When do the clocks change

July 03, 2021

When do the clocks change

An extra hour in bed?

The good news – yes! In summer, we lose an hour of sleep, but in winter we gain that back. In fact, the day the clocks go back an hour is celebrated as National Sleep In Day – the day where people can enjoy a much-deserved lie-in. If that doesn’t bring a smile to your face, we don’t know what will.

Why do the clocks change?

The idea was the brainchild of United States founding father, Benjamin Franklin. In 1784, while in Paris, Benjamin Franklin suggested that if people woke up an hour earlier they’d receive more exposure to sunlight.

It wasn’t until after 1907 that this theory became a reality. At this time, William Willet popularised the idea in a pamphlet, ‘The Waste of Daylight’, in which he detailed how summer daylight hours were wasted. He argued that we’d consume less energy for heat and light – fuelled mostly by coal at the time – because we’d be more exposed to the natural light and heat of the sun.

The UK introduced British Summer Time hours in 1916, bringing the rule of the clocks going forward to allow everyone to enjoy the perks of summer with more time to enjoy the daylight. This forward change in March also meant a loss of early morning light in the autumn and winter months, so BST hours change back to GMT every October.

This idea didn't catch on everywhere, and over 130 countries around the world do not observe the twice-yearly clock change.

How can the clock-change affect my sleep?

A change in time can result in more problems for people who already struggle to sleep come bedtime. At Silentnight, we take sleep very seriously, and with a national clock change comes tampered sleep patterns. So, as the nations sleep experts we're not about to take this lying down.
With the next change coming in 138 days we're here with some top advice:

  • Morning brightness
Changing the clocks also changes how light it will be in the early morning. Using black-out blinds or thick curtains and a light-up alarm clock can help you to control your own sunrise, and keep your daily rhythm.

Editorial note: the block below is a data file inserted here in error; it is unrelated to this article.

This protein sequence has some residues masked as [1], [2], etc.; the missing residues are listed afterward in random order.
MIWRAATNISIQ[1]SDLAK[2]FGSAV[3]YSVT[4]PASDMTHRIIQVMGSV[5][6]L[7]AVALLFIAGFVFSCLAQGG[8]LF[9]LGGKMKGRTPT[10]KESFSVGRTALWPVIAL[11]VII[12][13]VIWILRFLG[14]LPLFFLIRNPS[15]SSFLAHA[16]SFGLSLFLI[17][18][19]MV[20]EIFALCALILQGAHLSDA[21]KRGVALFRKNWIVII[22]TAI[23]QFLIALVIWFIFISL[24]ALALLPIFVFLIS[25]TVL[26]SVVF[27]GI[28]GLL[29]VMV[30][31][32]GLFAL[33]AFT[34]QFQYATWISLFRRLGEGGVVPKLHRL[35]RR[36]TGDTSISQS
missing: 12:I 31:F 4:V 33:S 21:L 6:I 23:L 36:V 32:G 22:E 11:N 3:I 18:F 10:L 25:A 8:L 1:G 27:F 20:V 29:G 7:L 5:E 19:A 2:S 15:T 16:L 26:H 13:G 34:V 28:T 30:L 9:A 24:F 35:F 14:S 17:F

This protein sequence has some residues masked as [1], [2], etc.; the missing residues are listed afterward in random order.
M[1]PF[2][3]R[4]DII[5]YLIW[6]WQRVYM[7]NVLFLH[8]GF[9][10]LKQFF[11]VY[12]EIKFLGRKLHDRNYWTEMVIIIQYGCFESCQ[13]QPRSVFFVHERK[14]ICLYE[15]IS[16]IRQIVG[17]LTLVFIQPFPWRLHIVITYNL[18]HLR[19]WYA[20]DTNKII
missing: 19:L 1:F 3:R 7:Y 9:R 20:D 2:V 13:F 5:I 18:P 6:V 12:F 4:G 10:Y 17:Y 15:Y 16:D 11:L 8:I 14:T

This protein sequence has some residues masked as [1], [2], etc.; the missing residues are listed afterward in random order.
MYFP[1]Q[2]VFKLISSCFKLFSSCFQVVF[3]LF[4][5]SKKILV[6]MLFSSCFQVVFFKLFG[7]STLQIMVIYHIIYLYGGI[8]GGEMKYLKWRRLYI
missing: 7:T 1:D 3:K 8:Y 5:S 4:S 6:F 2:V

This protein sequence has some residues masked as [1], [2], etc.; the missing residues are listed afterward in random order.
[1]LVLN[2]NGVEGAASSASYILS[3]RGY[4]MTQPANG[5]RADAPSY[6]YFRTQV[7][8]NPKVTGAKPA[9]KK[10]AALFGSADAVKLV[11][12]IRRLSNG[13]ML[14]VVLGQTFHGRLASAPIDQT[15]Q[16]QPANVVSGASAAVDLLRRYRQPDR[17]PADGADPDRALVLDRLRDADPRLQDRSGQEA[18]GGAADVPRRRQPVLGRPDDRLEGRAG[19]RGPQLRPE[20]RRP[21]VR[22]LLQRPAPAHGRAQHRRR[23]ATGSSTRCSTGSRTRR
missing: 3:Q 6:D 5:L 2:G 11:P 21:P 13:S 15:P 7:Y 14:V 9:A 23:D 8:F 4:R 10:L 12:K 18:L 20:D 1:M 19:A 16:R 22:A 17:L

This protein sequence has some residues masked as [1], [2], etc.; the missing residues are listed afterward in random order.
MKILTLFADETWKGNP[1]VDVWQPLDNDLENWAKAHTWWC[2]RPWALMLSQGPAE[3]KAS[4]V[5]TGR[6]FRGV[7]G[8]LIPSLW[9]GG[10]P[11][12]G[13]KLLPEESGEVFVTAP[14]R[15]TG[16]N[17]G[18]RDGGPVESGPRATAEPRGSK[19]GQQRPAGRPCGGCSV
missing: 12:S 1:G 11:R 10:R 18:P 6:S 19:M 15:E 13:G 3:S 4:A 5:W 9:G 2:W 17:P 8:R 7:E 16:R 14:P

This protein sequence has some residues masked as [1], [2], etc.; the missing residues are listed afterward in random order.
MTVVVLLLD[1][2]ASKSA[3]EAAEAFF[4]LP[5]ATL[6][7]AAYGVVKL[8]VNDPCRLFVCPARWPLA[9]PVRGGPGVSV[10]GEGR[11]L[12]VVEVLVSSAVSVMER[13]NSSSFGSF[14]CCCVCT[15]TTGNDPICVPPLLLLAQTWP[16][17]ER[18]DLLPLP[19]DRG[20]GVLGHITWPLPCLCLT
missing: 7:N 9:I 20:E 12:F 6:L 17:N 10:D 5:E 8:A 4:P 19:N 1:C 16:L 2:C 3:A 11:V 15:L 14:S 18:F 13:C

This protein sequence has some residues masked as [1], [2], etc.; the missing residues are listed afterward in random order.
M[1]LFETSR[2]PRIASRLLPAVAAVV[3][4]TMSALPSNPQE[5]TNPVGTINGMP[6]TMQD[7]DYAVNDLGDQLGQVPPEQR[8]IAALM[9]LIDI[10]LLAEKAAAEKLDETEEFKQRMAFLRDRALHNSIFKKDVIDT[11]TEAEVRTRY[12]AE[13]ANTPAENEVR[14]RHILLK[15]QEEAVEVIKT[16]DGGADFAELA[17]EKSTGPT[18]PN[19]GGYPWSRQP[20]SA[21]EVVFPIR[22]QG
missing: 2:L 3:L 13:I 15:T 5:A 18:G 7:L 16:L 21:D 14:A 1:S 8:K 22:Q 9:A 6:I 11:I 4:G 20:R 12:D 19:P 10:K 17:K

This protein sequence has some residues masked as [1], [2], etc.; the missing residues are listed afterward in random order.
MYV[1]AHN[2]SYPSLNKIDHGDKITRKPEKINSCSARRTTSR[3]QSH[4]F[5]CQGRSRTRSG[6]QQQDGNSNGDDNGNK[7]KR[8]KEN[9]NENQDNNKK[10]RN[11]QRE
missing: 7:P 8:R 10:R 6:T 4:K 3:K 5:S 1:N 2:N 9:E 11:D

• Exposure to sunlight
A time-change also signals the approach of summer or winter. While in the summer we all get lots of vitamin D from plenty of sunlight, in winter we can often struggle to catch any rays at all, leading to lower levels of vitamin D and increased levels of fatigue. If and when you can, go for a morning or mid-afternoon walk or jog to get some sun. During the day, open your curtains to welcome more light and, after sunset do the opposite. Dim all your lights, close your curtains, wind down and get ready for some rest.
  • Change your bedding
An essential way to keep a comfortable sleeping temperature is to change your bedding. Switching to a lighter duvet and anti-alergy bedding in the summer, and a warmer, thicker duvet in the winter will keep you comfortable and temperature-regulated for better sleep.
  • Seasonal affective disorder (SAD)
Many people start to experience this type of depression when the days become shorter. SAD affects around 1-in-15 people in the UK every year and we know how mental health can have a serious impact on our sleep. To help, try to ban technology from your nighttime routine and try to go to sleep and wake up at the same times every day – even on weekends.
  • Adjust your heating

As the clocks change, and the seasons begin to change, you my need to adjust your central heating to maintain a comfortable sleeping temperature of 16-18 degrees Celsius. Remember to change the clock on your heating timer too.

  • Your comfort above all

Struggling against both a clock change and your bed is a recipe for a messed up routine and lost sleep. If you’re struggling to find that comfy spot at night, it could be about time to replace your bed or mattress, especially if either one is over 7 years’ old. If you can’t get cosy at night, there’s no chance you’ll get a good night’s sleep.